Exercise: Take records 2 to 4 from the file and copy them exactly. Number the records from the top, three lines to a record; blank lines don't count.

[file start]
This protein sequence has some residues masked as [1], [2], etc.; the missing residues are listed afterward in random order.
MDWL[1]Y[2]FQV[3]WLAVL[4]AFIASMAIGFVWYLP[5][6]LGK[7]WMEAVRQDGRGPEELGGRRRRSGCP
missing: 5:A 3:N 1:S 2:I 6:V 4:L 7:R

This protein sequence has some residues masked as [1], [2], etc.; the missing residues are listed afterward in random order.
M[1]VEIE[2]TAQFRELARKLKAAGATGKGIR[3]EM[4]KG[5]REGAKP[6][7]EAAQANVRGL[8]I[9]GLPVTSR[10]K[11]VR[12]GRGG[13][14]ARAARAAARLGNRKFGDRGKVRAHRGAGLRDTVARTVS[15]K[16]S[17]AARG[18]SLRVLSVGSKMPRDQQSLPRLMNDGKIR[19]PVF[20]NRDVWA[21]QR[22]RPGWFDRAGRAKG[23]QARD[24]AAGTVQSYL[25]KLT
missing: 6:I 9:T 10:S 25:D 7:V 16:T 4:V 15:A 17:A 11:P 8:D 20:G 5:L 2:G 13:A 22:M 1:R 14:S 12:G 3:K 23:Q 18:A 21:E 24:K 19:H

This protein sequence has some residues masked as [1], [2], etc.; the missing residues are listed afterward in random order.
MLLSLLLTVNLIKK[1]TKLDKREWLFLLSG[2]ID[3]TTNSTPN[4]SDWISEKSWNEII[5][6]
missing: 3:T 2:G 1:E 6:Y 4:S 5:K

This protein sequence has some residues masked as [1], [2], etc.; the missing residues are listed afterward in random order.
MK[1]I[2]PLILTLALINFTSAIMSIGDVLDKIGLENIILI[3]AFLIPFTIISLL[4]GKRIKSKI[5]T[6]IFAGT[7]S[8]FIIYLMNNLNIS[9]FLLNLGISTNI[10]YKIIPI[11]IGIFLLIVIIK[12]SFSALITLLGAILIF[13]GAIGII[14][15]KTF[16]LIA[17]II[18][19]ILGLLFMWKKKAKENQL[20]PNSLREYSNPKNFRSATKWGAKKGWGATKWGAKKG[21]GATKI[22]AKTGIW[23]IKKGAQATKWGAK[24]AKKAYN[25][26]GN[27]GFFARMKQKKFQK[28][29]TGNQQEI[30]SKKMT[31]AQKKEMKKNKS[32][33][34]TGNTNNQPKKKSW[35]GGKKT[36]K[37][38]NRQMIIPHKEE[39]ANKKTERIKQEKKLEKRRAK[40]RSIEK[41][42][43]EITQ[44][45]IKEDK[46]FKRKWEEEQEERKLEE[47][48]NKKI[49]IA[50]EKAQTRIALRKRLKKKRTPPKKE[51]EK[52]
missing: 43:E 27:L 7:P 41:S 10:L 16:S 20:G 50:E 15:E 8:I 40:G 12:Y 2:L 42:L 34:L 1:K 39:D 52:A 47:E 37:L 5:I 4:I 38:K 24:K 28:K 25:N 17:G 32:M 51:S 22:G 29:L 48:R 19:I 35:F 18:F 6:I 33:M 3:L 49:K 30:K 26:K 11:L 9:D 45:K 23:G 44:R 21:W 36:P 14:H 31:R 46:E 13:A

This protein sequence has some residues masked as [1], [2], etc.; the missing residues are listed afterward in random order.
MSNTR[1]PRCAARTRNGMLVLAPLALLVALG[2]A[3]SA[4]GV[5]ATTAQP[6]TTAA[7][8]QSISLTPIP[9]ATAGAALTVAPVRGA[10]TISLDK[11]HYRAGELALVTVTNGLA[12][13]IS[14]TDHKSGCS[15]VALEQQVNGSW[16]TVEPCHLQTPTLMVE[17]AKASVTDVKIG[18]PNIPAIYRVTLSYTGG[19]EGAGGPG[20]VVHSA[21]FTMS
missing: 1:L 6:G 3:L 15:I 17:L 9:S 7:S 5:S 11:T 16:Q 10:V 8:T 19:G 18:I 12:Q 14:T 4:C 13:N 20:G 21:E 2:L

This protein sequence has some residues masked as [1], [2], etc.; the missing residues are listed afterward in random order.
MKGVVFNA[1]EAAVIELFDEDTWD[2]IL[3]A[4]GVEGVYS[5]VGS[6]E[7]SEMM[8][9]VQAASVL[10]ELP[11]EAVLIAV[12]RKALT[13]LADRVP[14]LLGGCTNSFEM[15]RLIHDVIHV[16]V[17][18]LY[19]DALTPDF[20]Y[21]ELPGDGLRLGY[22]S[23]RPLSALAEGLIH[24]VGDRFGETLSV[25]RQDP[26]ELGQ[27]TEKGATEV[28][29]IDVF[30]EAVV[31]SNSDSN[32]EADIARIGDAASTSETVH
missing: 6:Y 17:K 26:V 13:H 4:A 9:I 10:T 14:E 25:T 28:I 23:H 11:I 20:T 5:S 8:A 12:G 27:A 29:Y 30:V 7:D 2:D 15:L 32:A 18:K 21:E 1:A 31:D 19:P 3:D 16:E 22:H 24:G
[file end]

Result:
This protein sequence has some residues masked as [1], [2], etc.; the missing residues are listed afterward in random order.
M[1]VEIE[2]TAQFRELARKLKAAGATGKGIR[3]EM[4]KG[5]REGAKP[6][7]EAAQANVRGL[8]I[9]GLPVTSR[10]K[11]VR[12]GRGG[13][14]ARAARAAARLGNRKFGDRGKVRAHRGAGLRDTVARTVS[15]K[16]S[17]AARG[18]SLRVLSVGSKMPRDQQSLPRLMNDGKIR[19]PVF[20]NRDVWA[21]QR[22]RPGWFDRAGRAKG[23]QARD[24]AAGTVQSYL[25]KLT
missing: 6:I 9:T 10:S 25:D 7:V 16:T 4:V 15:A 17:A 11:P 8:D 20:G 5:L 2:G 13:A 22:M 1:R 14:S 12:G 3:K 23:Q 18:A 21:E 24:K 19:H

This protein sequence has some residues masked as [1], [2], etc.; the missing residues are listed afterward in random order.
MLLSLLLTVNLIKK[1]TKLDKREWLFLLSG[2]ID[3]TTNSTPN[4]SDWISEKSWNEII[5][6]
missing: 3:T 2:G 1:E 6:Y 4:S 5:K

This protein sequence has some residues masked as [1], [2], etc.; the missing residues are listed afterward in random order.
MK[1]I[2]PLILTLALINFTSAIMSIGDVLDKIGLENIILI[3]AFLIPFTIISLL[4]GKRIKSKI[5]T[6]IFAGT[7]S[8]FIIYLMNNLNIS[9]FLLNLGISTNI[10]YKIIPI[11]IGIFLLIVIIK[12]SFSALITLLGAILIF[13]GAIGII[14][15]KTF[16]LIA[17]II[18][19]ILGLLFMWKKKAKENQL[20]PNSLREYSNPKNFRSATKWGAKKGWGATKWGAKKG[21]GATKI[22]AKTGIW[23]IKKGAQATKWGAK[24]AKKAYN[25][26]GN[27]GFFARMKQKKFQK[28][29]TGNQQEI[30]SKKMT[31]AQKKEMKKNKS[32][33][34]TGNTNNQPKKKSW[35]GGKKT[36]K[37][38]NRQMIIPHKEE[39]ANKKTERIKQEKKLEKRRAK[40]RSIEK[41][42][43]EITQ[44][45]IKEDK[46]FKRKWEEEQEERKLEE[47][48]NKKI[49]IA[50]EKAQTRIALRKRLKKKRTPPKKE[51]EK[52]
missing: 43:E 27:L 7:P 41:S 10:L 16:S 20:G 50:E 15:E 8:I 40:G 12:Y 2:L 42:L 34:L 1:K 39:D 52:A 47:E 37:L 5:I 4:I 38:K 24:K 28:K 25:N 17:G 32:M 51:S 22:G 29:L 48:R 19:I 35:F 18:F 6:I 33:M 3:L 49:K 30:K 26:K 11:L 9:D 45:K 23:G 44:R 21:W 36:P 14:H 31:R 46:E 13:A